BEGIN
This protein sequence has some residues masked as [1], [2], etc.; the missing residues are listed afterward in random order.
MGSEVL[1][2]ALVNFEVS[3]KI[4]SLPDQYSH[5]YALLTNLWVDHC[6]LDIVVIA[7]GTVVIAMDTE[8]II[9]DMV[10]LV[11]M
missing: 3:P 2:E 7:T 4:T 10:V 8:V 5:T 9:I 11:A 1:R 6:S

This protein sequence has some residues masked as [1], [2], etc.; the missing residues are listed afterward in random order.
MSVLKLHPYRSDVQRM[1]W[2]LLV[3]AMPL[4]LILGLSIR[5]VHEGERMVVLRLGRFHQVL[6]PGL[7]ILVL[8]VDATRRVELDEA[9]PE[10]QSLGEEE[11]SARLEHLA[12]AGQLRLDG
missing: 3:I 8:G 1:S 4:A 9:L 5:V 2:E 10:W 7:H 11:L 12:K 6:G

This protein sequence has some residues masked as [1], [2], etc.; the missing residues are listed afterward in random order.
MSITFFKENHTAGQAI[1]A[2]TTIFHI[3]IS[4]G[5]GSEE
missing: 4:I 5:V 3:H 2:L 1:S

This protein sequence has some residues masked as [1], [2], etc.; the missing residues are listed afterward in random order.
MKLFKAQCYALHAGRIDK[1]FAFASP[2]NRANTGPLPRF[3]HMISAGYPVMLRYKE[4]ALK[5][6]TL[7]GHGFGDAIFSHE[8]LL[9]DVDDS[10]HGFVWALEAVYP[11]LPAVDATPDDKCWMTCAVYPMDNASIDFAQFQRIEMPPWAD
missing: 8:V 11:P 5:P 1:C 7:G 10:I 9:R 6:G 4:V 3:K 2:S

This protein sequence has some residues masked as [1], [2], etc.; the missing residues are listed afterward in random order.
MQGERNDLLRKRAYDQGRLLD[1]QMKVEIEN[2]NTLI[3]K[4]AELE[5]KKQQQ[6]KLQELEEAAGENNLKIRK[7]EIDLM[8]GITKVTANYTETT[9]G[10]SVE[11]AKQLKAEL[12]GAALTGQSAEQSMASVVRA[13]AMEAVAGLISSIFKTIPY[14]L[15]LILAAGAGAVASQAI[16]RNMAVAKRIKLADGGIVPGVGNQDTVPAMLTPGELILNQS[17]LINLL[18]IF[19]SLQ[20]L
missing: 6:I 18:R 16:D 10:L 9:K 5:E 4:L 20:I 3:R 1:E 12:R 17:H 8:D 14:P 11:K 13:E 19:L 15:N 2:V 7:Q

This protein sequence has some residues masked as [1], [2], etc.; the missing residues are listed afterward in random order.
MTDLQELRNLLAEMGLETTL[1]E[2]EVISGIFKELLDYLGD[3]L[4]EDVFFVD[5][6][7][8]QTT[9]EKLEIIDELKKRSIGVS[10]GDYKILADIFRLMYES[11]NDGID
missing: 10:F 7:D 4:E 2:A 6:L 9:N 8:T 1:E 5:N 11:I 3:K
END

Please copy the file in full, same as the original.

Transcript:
This protein sequence has some residues masked as [1], [2], etc.; the missing residues are listed afterward in random order.
MGSEVL[1][2]ALVNFEVS[3]KI[4]SLPDQYSH[5]YALLTNLWVDHC[6]LDIVVIA[7]GTVVIAMDTE[8]II[9]DMV[10]LV[11]M
missing: 3:P 2:E 7:T 4:T 10:V 8:V 5:T 9:I 11:A 1:R 6:S

This protein sequence has some residues masked as [1], [2], etc.; the missing residues are listed afterward in random order.
MSVLKLHPYRSDVQRM[1]W[2]LLV[3]AMPL[4]LILGLSIR[5]VHEGERMVVLRLGRFHQVL[6]PGL[7]ILVL[8]VDATRRVELDEA[9]PE[10]QSLGEEE[11]SARLEHLA[12]AGQLRLDG
missing: 3:I 8:G 1:S 4:A 9:L 5:V 2:E 10:W 7:H 11:L 12:K 6:G

This protein sequence has some residues masked as [1], [2], etc.; the missing residues are listed afterward in random order.
MSITFFKENHTAGQAI[1]A[2]TTIFHI[3]IS[4]G[5]GSEE
missing: 4:I 5:V 3:H 2:L 1:S

This protein sequence has some residues masked as [1], [2], etc.; the missing residues are listed afterward in random order.
MKLFKAQCYALHAGRIDK[1]FAFASP[2]NRANTGPLPRF[3]HMISAGYPVMLRYKE[4]ALK[5][6]TL[7]GHGFGDAIFSHE[8]LL[9]DVDDS[10]HGFVWALEAVYP[11]LPAVDATPDDKCWMTCAVYPMDNASIDFAQFQRIEMPPWAD
missing: 8:V 11:P 5:P 1:C 7:G 10:I 9:R 6:G 4:V 3:K 2:S

This protein sequence has some residues masked as [1], [2], etc.; the missing residues are listed afterward in random order.
MQGERNDLLRKRAYDQGRLLD[1]QMKVEIEN[2]NTLI[3]K[4]AELE[5]KKQQQ[6]KLQELEEAAGENNLKIRK[7]EIDLM[8]GITKVTANYTETT[9]G[10]SVE[11]AKQLKAEL[12]GAALTGQSAEQSMASVVRA[13]AMEAVAGLISSIFKTIPY[14]L[15]LILAAGAGAVASQAI[16]RNMAVAKRIKLADGGIVPGVGNQDTVPAMLTPGELILNQS[17]LINLL[18]IF[19]SLQ[20]L
missing: 6:I 18:R 16:D 10:L 9:K 5:E 4:L 20:I 3:R 1:E 12:R 17:H 8:D 14:P 11:K 13:E 19:L 15:N 2:V 7:Q

This protein sequence has some residues masked as [1], [2], etc.; the missing residues are listed afterward in random order.
MTDLQELRNLLAEMGLETTL[1]E[2]EVISGIFKELLDYLGD[3]L[4]EDVFFVD[5][6][7][8]QTT[9]EKLEIIDELKKRSIGVS[10]GDYKILADIFRLMYES[11]NDGID
missing: 10:F 7:D 4:E 2:A 6:L 9:N 8:T 1:E 5:N 11:I 3:K